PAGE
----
One of the most common complaints I hear from clients is difficulty sleeping. It may be difficulty getting off to sleep, waking in the early hours of the morning, or waking up in the morning feeling exhausted.
There can be many reasons why sleep becomes disturbed. It is often caused by high stress levels, particularly when what is actually stressing us is out of our control. Reflexology is one way of managing a stressful period and most client’s report sleeping well when they have received reflexology.
However there are some simple steps can you take to improve your sleep:
- Set a bedtime ritual. Just as we set a bedtime routine for children, with some wind down time, bath and bed, so as adults, it is helpful to put the ‘tech’ away, resist the urge to be checking your emails and Facebook, switch off the T.V and maybe relax before bed with a bath.
- Relax in a bath of Epsom Salts / Magnesium flakes. Put 250g of magnesium flakes in a bath and soak for a minimum of 20 minutes without any other soaps. Magnesium has many functions in the body, including relaxing smooth muscle. Stress often depletes our magnesium levels and lack of magnesium can increase the effects of stress. So while you relax in the bath, your body can absorb the magnesium through the skin while you soak. You will emerge feeling very relaxed.
- Remove all technology from your bedroom – phones, tablets, computers, T.V’s. This is for two reasons: a) They emit electro magnetic fields. These are invisible vibrating electrical frequencies which some people can be highly sensitive too without realising. Many will admit to being unable to resist checking their phone if they wake up – so remove it! b) they are a source of light. We need darkness for sleep because it allows the hormone melatonin to be secreted which keeps us asleep. Light inhibits the production of melatonin and will start to wake us, just as the morning light coming through the curtains wakes us up.
- Exercise in general is beneficial for our health in many ways but exercising before bed, even 3 hours before going to bed, can actually keep you awake, because it stimulates your heart, brain and muscles. Go for exercise in the morning or, late afternoon/early evening, to give your body a chance to wind down again before bed.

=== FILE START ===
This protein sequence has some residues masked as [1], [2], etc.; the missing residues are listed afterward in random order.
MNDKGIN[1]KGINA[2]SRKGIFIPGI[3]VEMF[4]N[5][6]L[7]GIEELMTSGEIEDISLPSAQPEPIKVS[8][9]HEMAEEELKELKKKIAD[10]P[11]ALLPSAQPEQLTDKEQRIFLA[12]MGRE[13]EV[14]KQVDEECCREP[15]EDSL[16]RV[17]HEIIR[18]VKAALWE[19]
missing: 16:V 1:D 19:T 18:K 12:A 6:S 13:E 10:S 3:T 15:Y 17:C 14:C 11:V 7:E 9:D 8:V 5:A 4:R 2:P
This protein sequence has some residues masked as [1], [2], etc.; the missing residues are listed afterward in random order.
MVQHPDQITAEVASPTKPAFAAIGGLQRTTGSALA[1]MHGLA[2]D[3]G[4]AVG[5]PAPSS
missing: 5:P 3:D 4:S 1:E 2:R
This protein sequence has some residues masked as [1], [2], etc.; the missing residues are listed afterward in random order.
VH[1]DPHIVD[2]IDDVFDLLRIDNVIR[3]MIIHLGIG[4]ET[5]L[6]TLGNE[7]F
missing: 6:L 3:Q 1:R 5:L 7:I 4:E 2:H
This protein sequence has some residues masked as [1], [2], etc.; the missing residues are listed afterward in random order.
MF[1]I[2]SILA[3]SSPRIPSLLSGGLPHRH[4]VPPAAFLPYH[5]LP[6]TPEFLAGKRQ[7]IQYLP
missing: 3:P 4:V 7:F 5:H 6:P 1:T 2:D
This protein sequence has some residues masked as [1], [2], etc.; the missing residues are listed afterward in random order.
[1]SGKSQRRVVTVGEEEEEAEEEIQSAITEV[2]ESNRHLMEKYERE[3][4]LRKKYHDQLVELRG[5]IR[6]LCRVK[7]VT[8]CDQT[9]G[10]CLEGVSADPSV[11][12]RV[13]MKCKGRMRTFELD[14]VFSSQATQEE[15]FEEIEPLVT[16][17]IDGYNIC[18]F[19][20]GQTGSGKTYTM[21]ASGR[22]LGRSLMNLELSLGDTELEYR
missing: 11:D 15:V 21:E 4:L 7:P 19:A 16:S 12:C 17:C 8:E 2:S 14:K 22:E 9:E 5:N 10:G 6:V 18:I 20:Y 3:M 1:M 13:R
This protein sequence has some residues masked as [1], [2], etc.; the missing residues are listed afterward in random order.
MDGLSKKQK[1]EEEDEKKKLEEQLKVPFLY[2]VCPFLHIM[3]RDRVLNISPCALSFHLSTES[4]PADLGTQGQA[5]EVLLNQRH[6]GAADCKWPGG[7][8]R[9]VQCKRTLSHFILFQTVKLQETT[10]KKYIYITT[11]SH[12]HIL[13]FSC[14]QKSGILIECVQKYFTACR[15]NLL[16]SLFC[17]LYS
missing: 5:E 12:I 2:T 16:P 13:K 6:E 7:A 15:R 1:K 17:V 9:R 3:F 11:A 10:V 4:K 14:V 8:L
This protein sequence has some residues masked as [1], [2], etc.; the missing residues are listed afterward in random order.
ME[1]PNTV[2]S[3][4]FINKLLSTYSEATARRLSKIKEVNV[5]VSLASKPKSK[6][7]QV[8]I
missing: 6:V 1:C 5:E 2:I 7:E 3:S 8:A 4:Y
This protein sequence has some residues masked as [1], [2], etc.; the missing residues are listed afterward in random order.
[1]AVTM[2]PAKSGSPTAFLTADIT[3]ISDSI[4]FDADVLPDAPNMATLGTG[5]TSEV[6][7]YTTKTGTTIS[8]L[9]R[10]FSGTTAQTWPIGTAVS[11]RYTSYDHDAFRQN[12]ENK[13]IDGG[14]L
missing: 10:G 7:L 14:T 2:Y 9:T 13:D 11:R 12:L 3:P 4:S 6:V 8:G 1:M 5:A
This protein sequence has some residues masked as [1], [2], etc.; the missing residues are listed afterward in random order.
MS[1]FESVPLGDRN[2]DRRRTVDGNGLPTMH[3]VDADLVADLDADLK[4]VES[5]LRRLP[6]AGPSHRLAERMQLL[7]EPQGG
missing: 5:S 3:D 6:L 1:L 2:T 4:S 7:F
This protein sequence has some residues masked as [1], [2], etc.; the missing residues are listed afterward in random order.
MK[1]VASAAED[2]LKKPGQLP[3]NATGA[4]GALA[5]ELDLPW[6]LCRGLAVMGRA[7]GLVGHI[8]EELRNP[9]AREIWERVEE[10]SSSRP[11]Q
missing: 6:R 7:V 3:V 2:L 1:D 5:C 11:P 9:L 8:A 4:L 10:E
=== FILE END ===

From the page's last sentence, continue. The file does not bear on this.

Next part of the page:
- House dust mites/allergies. If you often find yourself feeling very congested at night you may need to consider the possibility of an allergic reaction to feather pillows or a feather duvet. You may need to switch to synthetic materials.House dust mites are tiny creatures that live off human skin scales and love the warm environment of the bedroom, so minimize the possible effects by not only washing bedding and cleaning regularly but also using allergen proof barriers on mattresses, pillows and duvets.
- Breathing – this is a very simple technique that can help you to fall asleep. Its called the 4:7:8 breathing technique. Put the tip of your tongue against the roof of your mouth just behind your front teeth. Exhale completely through your mouth. Then close your mouth and inhale through your nose to a count of Hold your breath for a count of 7, and exhale completely through your mouth to a count of 8. (As you breathe out you will make a whoosh sound). This is one complete cycle , repeat the cycle three more times so you complete four cycles in total. This calms the whole body ready for sleep and gives the mind a focus. With practise you will over time be able to slow your breathing down.
- Relaxation – like anything else, learning to relax the mind and the body to allow yourself to sleep well is a skill that takes practise to perfect. If you are very stressed and this is the reason you can’t sleep, it will take time to learn to quieten the mind and relax your body. This means setting aside some time during the day, every day, to practise a relaxation technique. Trying to learn to do this when you are in bed and frustrated that you can’t sleep is setting yourself up for more frustration. There are lots of relaxation CD’s on the market, short videos on You Tube and even apps such as’ Headspace’. Some will encourage you to visualise a relaxing scene, others will ask you to tense and relax each part of your body in a sequence, others will use self hypnosis techniques. Experiment to see which one engages your attention the most. But! stick with a technique for 2-3 weeks, it takes time to see results.
Finally, of course as a reflexologist, I do see clients who have been stressed for some time, and for whom poor sleep is one of a number of problems they are experiencing. Reflexology relaxes the mind and the body and can often help to improve the quality of sleep. Once clients see an improvement I encourage them to find ways of maintaining their improved sleep so they can manage it themselves in times of stress.
Have you found ways to improve your sleep? What do you do to help yourself when you can’t sleep? I would love to know – pop over to my Facebook page using the link below to let me know: